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Local Governments Act on No-Benefit Employers

Armen Hareyan's picture

Employee Insurance

Suffolk County, New York became the latest local government to take action to protect employees from large employers who refuse to offer affordable health insurance benefits.

In this Republican-dominated county, County Executive Steve Levy signed into law a provision requiring large grocery retailers to pay for their employees' health care costs. Suffolk County follows New York City, which recently passed a similar initiative. The county legislature backed the proposal with a vote of 17-1.

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Under the new law, large grocery retailers, including Wal-Mart and Target, must set aside $3 per hour towards paying healthcare costs, and cannot pass on the costs to employees.

Wal-Mart critics and legislators, including Suffolk County legislators William Lindsay (D) and Paul Tonna (R), cited studies showing that Wal-Mart requires employees to pay a large portion of the cost of employee health care, with the result that many employees are underinsured, uninsured, or must turn to Medicaid for coverage, shifting employee health care costs to taxpayers.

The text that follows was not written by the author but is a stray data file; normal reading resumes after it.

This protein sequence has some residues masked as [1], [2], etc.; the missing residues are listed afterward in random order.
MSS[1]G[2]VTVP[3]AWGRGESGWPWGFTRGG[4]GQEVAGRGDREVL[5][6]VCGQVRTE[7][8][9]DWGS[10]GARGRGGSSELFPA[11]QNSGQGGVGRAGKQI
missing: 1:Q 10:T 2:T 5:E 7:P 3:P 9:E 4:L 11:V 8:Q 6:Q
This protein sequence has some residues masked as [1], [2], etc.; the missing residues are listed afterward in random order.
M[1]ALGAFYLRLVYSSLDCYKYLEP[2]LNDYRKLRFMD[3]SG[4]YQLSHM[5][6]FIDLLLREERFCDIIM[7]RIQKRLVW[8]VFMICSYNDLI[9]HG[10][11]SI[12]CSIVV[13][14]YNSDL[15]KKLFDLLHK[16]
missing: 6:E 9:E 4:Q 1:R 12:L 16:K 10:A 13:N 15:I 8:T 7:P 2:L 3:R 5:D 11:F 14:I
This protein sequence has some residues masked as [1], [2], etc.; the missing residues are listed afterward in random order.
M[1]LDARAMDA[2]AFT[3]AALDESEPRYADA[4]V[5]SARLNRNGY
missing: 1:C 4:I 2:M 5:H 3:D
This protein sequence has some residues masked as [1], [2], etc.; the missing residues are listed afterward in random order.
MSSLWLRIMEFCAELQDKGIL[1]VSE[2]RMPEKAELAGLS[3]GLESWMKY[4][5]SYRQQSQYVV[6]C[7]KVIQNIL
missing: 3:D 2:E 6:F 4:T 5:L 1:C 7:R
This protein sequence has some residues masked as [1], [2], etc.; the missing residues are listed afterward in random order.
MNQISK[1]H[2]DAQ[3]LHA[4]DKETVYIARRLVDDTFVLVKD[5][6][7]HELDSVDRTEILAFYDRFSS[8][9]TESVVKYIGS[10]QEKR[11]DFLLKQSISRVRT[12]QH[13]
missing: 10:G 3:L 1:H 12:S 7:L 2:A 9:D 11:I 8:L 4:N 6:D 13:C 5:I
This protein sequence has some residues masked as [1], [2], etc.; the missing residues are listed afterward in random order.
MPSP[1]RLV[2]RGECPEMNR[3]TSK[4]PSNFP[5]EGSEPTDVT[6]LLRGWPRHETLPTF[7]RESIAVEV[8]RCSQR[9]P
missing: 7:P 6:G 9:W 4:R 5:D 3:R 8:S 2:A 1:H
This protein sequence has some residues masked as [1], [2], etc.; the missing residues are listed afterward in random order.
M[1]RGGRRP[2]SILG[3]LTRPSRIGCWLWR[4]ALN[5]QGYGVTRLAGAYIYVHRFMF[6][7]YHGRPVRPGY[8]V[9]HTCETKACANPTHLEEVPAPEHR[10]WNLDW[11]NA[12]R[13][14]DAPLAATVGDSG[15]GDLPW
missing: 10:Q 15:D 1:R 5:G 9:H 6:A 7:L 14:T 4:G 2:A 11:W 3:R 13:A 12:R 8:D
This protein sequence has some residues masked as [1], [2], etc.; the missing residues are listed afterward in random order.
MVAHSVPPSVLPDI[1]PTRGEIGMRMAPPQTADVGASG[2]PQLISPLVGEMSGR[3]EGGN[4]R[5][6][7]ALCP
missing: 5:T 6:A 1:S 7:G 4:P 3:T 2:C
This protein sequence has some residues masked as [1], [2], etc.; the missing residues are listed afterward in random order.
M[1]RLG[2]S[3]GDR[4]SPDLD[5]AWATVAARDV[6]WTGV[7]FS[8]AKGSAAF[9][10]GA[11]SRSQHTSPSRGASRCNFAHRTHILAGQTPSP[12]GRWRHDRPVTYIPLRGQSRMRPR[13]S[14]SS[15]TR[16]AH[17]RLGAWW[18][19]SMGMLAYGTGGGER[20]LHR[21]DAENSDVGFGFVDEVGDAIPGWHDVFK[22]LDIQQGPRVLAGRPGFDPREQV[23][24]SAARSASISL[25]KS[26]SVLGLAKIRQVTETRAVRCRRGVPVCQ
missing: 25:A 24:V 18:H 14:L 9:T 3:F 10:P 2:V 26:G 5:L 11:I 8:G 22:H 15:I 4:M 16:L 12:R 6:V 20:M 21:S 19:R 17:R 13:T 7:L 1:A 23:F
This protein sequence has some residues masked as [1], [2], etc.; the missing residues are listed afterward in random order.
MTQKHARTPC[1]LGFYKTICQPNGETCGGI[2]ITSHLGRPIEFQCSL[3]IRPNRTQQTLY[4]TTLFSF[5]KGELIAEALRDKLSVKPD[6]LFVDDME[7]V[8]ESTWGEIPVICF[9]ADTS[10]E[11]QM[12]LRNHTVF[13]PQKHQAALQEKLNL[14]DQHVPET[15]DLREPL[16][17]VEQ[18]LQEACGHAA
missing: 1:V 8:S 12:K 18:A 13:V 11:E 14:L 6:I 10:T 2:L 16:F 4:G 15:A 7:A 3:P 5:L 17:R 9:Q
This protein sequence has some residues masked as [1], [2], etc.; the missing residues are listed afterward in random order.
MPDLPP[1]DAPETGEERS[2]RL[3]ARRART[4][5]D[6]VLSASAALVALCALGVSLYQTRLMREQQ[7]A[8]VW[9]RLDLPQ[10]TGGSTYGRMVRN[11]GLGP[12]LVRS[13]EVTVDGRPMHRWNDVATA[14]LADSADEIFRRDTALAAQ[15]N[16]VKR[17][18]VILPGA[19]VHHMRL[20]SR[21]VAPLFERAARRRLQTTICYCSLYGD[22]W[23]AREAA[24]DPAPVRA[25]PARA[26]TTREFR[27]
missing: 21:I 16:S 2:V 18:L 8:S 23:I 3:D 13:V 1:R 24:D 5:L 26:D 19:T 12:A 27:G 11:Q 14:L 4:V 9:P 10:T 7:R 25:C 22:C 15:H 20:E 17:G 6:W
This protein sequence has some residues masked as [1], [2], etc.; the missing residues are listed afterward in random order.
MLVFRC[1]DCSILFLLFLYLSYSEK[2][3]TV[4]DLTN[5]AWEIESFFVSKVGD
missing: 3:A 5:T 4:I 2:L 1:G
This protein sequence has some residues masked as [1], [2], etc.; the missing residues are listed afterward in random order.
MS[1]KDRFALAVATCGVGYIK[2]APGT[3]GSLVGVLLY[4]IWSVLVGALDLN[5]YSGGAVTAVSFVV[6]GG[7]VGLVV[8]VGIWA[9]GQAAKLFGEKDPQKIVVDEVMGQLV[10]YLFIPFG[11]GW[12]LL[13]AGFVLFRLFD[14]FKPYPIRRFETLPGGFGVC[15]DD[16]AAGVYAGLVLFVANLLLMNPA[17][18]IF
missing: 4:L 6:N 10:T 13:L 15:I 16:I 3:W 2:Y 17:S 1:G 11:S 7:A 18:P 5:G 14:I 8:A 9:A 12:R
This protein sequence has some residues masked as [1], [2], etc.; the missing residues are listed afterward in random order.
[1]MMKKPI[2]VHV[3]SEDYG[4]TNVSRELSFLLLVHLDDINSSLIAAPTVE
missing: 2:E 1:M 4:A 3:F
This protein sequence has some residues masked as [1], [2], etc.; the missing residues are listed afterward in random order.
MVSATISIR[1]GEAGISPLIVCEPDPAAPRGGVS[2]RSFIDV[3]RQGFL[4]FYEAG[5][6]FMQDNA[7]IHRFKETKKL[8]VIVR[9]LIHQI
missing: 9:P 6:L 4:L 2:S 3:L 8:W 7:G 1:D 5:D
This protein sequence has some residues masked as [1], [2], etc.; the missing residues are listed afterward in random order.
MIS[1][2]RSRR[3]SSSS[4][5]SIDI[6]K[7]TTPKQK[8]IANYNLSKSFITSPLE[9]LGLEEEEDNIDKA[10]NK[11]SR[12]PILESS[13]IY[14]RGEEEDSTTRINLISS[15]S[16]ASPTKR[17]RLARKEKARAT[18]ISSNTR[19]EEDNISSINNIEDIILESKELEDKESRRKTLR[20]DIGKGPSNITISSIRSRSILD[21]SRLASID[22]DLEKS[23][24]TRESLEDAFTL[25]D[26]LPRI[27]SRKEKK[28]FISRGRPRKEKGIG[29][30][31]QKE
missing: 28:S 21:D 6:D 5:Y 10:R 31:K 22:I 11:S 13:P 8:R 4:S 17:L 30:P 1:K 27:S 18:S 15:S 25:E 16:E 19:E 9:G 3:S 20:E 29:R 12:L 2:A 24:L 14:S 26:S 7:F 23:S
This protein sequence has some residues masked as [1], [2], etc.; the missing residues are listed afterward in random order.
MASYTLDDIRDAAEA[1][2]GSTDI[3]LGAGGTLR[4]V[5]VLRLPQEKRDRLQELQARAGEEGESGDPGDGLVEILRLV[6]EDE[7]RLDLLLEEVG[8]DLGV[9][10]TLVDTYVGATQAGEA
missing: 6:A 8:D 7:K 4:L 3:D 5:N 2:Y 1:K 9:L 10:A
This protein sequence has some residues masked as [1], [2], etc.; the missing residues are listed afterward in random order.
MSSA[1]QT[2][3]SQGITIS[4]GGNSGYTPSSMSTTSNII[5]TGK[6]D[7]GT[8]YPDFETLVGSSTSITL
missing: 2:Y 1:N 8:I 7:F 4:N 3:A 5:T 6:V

New York City Mayor Michael R. Bloomberg vetoed the New York City bill, saying the measure violated a federal ERISA law prohibiting states from regulating private employer health plans. The New York City Council overrode his veto on October 11. Suffolk legislators said that law did not apply to counties.